Both healthy and sick women can get caught up in a cycle of self-hate. When a woman complains that she’s too short, oftentimes her friend will say something like, “You’re not too short. I’m too tall.” But what does this accomplish? We unconsciously perpetuate a message that we’ve learned from society: We’re never good enough. Hogwash! The Victoria’s Secret Fashion Show was last week. I saw a lot of posts on Facebook from women that said, “time to diet “or “I feel like sh*t.” It breaks my heart to think about the world my nieces will live in when they’re older. I give them positive reinforcement—I tell them they are kind, smart, and beautiful. At a very young age, they have developed healthy self-esteem.
Autoimmune Disease, PCOS, Bipolar Disorder
When I was young, I never struggled with self-hate. Sure, sometimes I thought about common issues like creating that elusive gap between the thighs. (Is there even a word for that?) But overall, before Myasthenia Gravis (MG) invaded my life when I was 24, I was happy with my appearance. MG, a neuromuscular autoimmune illness, doesn’t play nice. I went from doing yoga daily to being bedridden for a year, having medical procedures, and gaining ten dress sizes (oh Prednisone!). My meds for Polycystic Ovarian Syndrome (PCOS) weren’t helping either. And some people who knew I was sick intentionally insulted my appearance. The psychological effects of medicine-induced changes are tremendous. I’ve known women with cancer who stopped taking Prednisone because of weight gain, which didn’t end well. Similarly, as someone with Bipolar II, I also know people with mental illnesses who stopped taking prescribed meds to lose weight—never a good idea.
I had an epiphany when I was 25. One night, I saw scars on my neck from my thymectomy. The scars, my long hair chopped, and my bloated face were too much. I looked in the mirror and couldn’t recognize myself. I sobbed, “I’m ugly now.” My mom hugged me and said, “No you’re not.” Later I had dinner at my favorite French restaurant with my cousin Shelly. Unlike a lot of friends who told me back then, “You haven’t changed at all” but now say, “You look so great—not like before,” Shelly kept it real. She said, “You look different. But different isn’t bad. It’s just different.” Something clicked. Since that night, I have never disliked my appearance. For three years, I took notes on how to dress and do makeup if you’re chronically ill, which inspired me to start this blog.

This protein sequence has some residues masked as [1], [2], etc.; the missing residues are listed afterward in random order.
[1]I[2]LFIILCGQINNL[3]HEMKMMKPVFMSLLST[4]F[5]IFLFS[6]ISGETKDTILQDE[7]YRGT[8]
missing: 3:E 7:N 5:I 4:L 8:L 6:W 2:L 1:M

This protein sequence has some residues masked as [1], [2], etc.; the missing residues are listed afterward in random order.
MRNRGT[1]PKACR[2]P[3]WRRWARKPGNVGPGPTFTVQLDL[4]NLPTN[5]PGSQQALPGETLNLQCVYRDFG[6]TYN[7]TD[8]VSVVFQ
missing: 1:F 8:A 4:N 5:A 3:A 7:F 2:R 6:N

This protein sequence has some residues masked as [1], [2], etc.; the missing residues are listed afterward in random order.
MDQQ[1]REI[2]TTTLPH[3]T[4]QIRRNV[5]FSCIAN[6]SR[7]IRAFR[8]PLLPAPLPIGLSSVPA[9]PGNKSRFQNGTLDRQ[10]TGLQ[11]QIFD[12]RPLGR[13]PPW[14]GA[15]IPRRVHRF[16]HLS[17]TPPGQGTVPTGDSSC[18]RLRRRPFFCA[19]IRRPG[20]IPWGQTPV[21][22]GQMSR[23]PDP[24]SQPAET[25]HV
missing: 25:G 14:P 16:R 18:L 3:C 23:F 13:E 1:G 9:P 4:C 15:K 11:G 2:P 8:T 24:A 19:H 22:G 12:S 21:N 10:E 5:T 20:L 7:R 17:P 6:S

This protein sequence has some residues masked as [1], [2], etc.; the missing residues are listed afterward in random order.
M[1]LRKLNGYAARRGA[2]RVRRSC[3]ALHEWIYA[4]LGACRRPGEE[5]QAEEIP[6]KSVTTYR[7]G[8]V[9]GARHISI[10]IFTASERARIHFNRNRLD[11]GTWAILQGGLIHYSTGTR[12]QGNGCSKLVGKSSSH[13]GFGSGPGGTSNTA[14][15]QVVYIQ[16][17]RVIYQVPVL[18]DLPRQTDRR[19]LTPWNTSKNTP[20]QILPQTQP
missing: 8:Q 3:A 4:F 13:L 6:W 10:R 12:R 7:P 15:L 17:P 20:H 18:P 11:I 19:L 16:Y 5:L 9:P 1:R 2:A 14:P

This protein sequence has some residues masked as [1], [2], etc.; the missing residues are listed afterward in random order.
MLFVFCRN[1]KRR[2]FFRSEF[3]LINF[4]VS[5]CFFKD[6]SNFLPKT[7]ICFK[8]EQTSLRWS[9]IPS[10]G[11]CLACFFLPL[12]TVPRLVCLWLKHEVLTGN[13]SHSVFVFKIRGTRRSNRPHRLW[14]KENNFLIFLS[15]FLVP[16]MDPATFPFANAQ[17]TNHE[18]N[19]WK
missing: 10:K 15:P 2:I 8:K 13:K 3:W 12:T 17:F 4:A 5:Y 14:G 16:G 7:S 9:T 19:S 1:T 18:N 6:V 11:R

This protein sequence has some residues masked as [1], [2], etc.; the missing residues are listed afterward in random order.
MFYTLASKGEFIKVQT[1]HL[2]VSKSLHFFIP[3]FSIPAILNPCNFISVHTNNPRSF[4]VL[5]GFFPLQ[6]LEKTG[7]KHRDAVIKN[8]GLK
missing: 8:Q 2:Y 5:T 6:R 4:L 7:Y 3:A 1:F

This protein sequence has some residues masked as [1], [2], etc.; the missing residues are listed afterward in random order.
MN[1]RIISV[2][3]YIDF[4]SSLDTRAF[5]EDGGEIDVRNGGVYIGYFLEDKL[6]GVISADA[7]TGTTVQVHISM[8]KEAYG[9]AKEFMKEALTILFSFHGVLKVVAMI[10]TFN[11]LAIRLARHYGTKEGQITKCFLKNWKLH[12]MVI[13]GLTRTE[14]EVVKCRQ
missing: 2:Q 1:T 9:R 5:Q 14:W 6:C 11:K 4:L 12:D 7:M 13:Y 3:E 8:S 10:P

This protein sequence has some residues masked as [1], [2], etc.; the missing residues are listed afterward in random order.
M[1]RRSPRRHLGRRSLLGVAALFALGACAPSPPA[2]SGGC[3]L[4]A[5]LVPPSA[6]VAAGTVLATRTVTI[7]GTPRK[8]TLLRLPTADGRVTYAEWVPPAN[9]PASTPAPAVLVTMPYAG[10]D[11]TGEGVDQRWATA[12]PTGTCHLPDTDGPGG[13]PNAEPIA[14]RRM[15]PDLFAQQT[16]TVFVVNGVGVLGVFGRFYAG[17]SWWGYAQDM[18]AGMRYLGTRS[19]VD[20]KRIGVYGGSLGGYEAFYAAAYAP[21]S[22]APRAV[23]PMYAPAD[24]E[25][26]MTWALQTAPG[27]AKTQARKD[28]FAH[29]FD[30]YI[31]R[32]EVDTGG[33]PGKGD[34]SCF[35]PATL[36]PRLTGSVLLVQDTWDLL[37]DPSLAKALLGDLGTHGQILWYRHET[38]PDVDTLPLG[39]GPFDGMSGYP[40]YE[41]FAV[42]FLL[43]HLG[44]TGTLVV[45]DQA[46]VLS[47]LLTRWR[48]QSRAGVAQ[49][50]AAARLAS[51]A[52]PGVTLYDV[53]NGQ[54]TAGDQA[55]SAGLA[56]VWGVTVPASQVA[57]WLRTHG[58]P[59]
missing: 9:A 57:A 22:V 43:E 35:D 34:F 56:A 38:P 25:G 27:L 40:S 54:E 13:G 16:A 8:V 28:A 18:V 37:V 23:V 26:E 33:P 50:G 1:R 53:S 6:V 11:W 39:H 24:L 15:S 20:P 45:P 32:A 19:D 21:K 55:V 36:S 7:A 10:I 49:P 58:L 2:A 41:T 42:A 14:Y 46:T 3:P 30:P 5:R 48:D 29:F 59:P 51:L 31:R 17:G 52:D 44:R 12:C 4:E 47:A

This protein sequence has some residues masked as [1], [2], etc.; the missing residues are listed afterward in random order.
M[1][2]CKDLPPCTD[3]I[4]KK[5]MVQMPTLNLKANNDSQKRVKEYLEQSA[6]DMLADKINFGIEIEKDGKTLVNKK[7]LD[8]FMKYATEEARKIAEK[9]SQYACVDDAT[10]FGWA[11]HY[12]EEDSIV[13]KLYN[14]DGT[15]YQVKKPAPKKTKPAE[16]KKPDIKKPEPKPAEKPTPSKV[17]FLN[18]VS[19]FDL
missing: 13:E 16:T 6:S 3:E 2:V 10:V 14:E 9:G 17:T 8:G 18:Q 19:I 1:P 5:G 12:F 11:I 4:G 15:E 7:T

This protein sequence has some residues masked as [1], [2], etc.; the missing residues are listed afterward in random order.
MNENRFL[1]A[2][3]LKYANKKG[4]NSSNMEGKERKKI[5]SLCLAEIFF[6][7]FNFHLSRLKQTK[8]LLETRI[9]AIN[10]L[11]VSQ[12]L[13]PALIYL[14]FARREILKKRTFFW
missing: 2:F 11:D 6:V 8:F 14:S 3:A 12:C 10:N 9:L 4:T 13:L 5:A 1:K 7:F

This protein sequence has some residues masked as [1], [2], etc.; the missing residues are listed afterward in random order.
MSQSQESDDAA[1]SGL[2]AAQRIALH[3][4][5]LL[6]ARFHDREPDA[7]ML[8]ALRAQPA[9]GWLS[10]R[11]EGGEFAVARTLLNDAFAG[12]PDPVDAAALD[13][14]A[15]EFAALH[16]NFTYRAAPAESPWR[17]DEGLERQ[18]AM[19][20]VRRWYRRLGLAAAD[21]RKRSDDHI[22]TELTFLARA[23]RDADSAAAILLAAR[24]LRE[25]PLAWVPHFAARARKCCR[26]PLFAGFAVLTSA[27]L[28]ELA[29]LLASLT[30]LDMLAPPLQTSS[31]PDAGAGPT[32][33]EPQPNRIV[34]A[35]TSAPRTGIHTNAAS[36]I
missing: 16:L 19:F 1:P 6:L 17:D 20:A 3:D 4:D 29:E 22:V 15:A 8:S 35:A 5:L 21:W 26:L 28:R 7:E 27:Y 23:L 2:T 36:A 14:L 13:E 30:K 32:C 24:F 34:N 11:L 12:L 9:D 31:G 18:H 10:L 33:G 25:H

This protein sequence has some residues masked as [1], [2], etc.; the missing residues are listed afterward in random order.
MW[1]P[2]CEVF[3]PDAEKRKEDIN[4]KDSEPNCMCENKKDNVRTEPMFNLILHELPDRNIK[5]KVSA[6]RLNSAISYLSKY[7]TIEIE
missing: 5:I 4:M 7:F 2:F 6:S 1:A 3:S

4 Suggestions for Fighting Self-Hate:
- Avoid the propaganda—Ladies, it’s not necessary to watch The Victoria’s Secret Fashion Show or read myopic fashion magazines.
- Resist unhelpful messages from loved ones—Studies have shown that a mother’s self-image has a greater impact on her daughter’s self-image than the media. The other day, my mom and I were talking about a Filipina actress who had plastic surgery. She joked, “If you got a nose job, you could have been like her.” I told my mom, “No thanks. I’m happy with the way I look.” Every culture has its hang ups. Some Filipinos care about “the straightness of the nose” the way Hollywood cares about a woman’s bra size. My mom’s said stuff like that before. I’ve tried to explain that it’s self-hate. I know she loves me. I don’t let her words get to me. (But other times, like that night in the mirror, she gets it.)
- Realign your thinking—A reader asked me how I deal with Prednisone-induced weight gain. I said, “I don’t weigh myself. My philosophy is: Try your best. Be happy. Eat right, exercise (if you can), and ignore the white noise.” She said she’d never thought of it like that before.
- Encourage each other—Last year at an awards ceremony, during picture taking, a friend said, “I feel so fat next to you.” I didn’t insult myself in response. Instead, I told her, “You look great.” She’s beautiful and so are you.
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